The Early Word: Savarona
By the time you get to Savarona, a new Turkish restaurant, you're practically in Queens. The restaurant is right next to a health club, in a large building that faces the Queensboro bridge. By the time I trekked over there (just east of 1st Avenue) and walked in, I was starting to feel dubious. The restaurant looks generically fancy, like a hotel restaurant. If not for the bridge out the window, you could be anywhere—It's all white tablecloths, awkwardly formal service and an older, quiet crowd.
Lately, I've been to several sleek and flashy downtown restaurants that turn out to be all glitz and no flavor. Savarona is exactly the opposite. The food is really good—the product of a coherent vision and careful, caring execution. It's even worth a trip to the banks of the East River (especially if your parents are in town).
Chef Tevfik Alparslan is taking traditional dishes and flavors and jolting them into the 21st century, doing things like topping an old-school Ottoman wedding soup with beet foam. Ideas like that sound like a stretch, but actually taste great.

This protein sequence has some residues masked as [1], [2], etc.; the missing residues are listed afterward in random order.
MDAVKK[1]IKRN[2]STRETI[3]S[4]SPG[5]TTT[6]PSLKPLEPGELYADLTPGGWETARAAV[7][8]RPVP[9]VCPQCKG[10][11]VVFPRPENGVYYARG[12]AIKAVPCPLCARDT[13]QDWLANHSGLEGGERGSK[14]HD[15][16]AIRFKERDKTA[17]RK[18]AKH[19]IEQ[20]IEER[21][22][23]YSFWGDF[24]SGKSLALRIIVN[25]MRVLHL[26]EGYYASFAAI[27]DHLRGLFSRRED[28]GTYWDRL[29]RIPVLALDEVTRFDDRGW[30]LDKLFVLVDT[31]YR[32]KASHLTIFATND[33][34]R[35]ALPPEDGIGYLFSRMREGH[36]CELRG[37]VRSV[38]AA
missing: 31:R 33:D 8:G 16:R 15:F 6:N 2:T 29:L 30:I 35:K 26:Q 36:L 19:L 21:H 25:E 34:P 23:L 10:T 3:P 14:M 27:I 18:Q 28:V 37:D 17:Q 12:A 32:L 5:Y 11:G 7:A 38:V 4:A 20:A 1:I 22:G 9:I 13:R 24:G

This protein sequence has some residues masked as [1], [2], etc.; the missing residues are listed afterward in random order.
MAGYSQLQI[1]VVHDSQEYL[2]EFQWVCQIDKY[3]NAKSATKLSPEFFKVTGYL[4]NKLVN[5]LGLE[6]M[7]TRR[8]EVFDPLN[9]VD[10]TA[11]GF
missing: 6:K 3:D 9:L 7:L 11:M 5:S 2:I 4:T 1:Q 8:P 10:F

Presentation here is hilariously flamboyant. Some dishes come out with gigantic engraved silver domes on top, which are dramatically removed by the servers. Beef kabobs came skewered on an elaborate, Moorish looking sword. The server set down the plate and then de-skewered the kabobs with a flourish of the sword. It's ballsy to feature that kind of earnest spectacle these days.
Beef kabobs with sour apple and dried apricot in a tart pomegranate sauce, with stewed eggplant on the side
Modern Mezze Platter: various savory eggplant dips, salty, bubbly, baked "Turkish cream cheese," and other mezze
Cabbage stuffed with bulger wheat, flavored with currents and cinnamon, in a tart yogurt sauce
Grilled Mediterranean sea bass wrapped in grape leaves with cauliflower purée and fried chanterelles